• Amazing 1966 Ferrari Dino Berlinetta Prototype Heading to Pebble Beach Auction

Ferrari collectors better need to have their checkbooks ready

Look at the list of the most expensive cars ever sold at an auction and at least three-fourths of the cars on that list are Ferraris. That’s important to know because another classic Ferrari is about to join its peers on that list. A 1966 Ferrari Dino Berlinetta GT is headed to the Pebble Beach Concours d’Elegance, where it will be auctioned off by Gooding and Company on August 24. The classic Ferrari is estimated to fetch between $2 million to $3 million, though given how much other classic Ferraris have gone for in recent auctions, that estimate could turn out to be conservative relative to our expectations.

Amazing 1966 Ferrari Dino Berlinetta Prototype Heading to Pebble Beach Auction
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The classic Ferrari is estimated to fetch between $2 million to $3 million

Like most Ferraris that go up for millions of dollars in auction settings, this 1966 Ferrari Dino Berlinetta GT has an interesting story to tell. The first, and most important, is that it’s actually not a production model. It’s a prototype model — the second one, in fact — that Ferrari used for testing and development.

Old-school Ferrari hats will likely notice that there are some noticeable differences between this particular example and an actual production model. The turn signals, for example, are smaller in the prototype than they are in the production model. They’re also found in different locations as the prototype’s turn signals are located below the grille. The production model’s turn signals, on the other hand, are more prominently placed above the bumper, flanking, it seems, the Ferrari Prancing Horse logo.

The prototype’s taillights also feature three round lenses. That’s not really noticeable until you realize that the production model only has two round lenses in it. Even the body looks a little longer than the production model, a byproduct of the 2.0-liter V-6 engine on the prototype Dino getting mounted longitudinally as opposed to the transverse mounted setup on the production model. The different body profile also manifests itself through its more tapered tail. Even tiny details like chrome bars across the side strakes and the large single windshield wiper are elements that only the prototype version has.

Ferrari only built 152 units of the production Dino Berlinetta GT, making it one of the rarest and most sought-after Ferrari models in history

In some ways, these details are what makes this particular 1966 Ferrari Dino Berlinetta GT. Ferrari only built 152 units of the production Dino Berlinetta GT, making it one of the rarest and most sought-after Ferrari models in history. Granted, this piece is a prototype, but there are way fewer of them in the world than the actual models. In a lot of ways, that kind of rarity and matching provenance is what’s going to propel this piece’s price tag when it hits the Gooding and Company auction at the Pebble Beach Concours d’Elegance next month.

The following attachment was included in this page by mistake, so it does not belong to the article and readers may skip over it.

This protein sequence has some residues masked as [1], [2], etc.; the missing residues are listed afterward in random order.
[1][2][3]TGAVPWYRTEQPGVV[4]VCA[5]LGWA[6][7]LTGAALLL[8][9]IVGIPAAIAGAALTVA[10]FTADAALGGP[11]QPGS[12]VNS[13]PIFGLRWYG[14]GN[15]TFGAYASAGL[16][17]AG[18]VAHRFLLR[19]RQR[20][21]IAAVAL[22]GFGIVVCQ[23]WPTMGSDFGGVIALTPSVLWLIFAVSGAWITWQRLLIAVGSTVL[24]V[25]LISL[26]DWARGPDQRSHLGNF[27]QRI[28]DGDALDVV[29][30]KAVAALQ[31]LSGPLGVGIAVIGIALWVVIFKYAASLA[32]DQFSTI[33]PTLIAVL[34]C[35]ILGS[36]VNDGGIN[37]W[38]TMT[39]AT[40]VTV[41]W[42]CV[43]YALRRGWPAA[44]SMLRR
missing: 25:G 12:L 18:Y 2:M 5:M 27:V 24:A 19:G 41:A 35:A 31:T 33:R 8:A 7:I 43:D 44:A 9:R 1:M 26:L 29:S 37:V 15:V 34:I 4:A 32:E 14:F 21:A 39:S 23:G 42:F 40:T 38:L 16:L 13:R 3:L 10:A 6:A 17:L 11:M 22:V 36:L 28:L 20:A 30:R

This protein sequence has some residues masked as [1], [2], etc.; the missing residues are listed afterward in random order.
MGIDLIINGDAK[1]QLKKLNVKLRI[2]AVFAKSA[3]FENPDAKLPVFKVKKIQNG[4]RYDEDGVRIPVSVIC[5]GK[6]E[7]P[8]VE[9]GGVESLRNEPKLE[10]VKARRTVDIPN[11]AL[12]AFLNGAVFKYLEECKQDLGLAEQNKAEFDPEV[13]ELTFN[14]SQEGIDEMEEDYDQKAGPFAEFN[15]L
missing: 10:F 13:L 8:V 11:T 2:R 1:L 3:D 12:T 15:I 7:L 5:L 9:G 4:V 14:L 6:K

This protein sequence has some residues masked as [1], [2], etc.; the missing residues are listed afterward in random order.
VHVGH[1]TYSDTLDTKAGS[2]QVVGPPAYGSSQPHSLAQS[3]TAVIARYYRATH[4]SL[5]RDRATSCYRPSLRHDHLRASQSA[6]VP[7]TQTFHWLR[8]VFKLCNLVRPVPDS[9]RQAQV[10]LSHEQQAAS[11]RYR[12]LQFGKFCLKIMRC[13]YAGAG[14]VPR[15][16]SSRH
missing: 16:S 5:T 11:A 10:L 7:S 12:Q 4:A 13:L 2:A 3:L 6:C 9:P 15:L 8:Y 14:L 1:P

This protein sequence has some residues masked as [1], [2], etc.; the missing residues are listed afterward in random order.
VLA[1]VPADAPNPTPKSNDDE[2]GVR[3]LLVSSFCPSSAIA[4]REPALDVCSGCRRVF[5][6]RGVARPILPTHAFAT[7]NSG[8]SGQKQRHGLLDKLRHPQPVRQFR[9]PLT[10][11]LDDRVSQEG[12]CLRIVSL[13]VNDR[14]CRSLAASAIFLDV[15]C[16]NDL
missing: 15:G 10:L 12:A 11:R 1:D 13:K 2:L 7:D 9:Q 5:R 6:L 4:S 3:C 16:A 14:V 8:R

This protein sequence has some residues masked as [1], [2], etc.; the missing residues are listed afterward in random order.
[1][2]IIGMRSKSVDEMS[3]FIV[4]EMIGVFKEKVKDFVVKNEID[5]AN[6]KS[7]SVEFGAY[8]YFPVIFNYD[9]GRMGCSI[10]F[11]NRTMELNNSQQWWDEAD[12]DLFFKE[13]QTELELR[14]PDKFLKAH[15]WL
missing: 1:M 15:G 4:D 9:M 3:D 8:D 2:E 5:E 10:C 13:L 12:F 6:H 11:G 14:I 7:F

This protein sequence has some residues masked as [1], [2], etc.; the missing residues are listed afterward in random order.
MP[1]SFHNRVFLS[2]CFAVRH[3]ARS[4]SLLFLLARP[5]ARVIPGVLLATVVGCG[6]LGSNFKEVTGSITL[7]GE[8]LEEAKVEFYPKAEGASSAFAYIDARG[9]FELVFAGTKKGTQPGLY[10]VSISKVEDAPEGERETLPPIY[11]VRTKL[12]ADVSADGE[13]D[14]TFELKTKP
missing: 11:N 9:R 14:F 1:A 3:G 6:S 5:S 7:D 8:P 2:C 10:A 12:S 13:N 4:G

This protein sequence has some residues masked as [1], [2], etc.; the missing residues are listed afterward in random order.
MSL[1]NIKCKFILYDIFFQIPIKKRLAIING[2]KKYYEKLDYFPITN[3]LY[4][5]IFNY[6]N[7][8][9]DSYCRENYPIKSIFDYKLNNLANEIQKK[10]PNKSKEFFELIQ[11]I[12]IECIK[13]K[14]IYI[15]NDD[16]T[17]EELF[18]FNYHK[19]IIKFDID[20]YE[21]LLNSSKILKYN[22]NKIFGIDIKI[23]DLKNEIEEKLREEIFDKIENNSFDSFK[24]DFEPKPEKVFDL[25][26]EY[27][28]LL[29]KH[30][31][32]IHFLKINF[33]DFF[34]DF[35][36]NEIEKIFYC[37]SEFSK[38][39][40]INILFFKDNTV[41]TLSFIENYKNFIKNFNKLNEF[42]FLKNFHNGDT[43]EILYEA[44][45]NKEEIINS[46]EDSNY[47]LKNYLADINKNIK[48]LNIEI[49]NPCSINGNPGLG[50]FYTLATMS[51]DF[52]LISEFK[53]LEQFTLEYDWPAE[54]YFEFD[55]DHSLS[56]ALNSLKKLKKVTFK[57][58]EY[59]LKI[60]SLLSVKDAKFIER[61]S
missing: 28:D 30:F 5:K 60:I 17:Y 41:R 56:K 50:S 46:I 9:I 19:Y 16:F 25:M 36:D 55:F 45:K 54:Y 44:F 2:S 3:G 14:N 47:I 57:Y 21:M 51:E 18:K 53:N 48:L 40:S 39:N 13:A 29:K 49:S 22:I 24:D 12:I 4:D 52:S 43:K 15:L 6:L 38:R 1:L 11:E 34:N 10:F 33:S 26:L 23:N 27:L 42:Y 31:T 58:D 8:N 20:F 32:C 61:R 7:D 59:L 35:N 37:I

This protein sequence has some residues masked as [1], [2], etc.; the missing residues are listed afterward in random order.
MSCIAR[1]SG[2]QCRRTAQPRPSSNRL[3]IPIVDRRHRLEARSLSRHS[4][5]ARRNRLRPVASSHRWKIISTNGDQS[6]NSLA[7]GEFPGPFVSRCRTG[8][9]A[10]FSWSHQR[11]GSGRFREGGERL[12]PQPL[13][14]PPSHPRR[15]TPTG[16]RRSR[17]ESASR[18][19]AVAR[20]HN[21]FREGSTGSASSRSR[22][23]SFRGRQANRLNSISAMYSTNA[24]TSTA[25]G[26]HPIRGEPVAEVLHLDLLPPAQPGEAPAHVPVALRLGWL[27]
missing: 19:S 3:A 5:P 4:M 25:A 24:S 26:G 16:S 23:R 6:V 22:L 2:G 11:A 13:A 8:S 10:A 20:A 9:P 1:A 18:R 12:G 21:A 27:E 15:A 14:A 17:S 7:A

Think that $3 million estimate is attainable? I think it’ll end up being a low number compared to what I believe it’s going to sell for. In my mind, this classic piece of Ferrari history could fetch around $4 million to $5 million.

Further reading

2018 Ferrari Dino Exterior Exclusive Renderings Computer Renderings and Photoshop
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Read our speculative review on the upcoming Ferrari Dino.

1972 - 1974 Ferrari Dino 246 GTS High Resolution Exterior Wallpaper quality
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Read our full review on the 1967 - 1980 Ferrari Dino.

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Read more Ferrari news.

Kirby Garlitos
Kirby Garlitos
Automotive Aftermarket Expert - kirby@topspeed.com
Kirby’s first exposure into the world of automobiles happened when he caught Knight Rider on television as a five-year old boy. David Hasselhoff didn’t leave much of an impression on him (that happened later on in Baywatch), but KITT certainly did. To this day, Kirby remains convinced that he will one day own a car with the same ‘spirit’ as the original KITT (not the 2008 monstrosity). He doesn't know when that will be, but until then, he’s committed to expressing his love for KITT, and all cars for that matter, here at TopSpeed.  Read full bio
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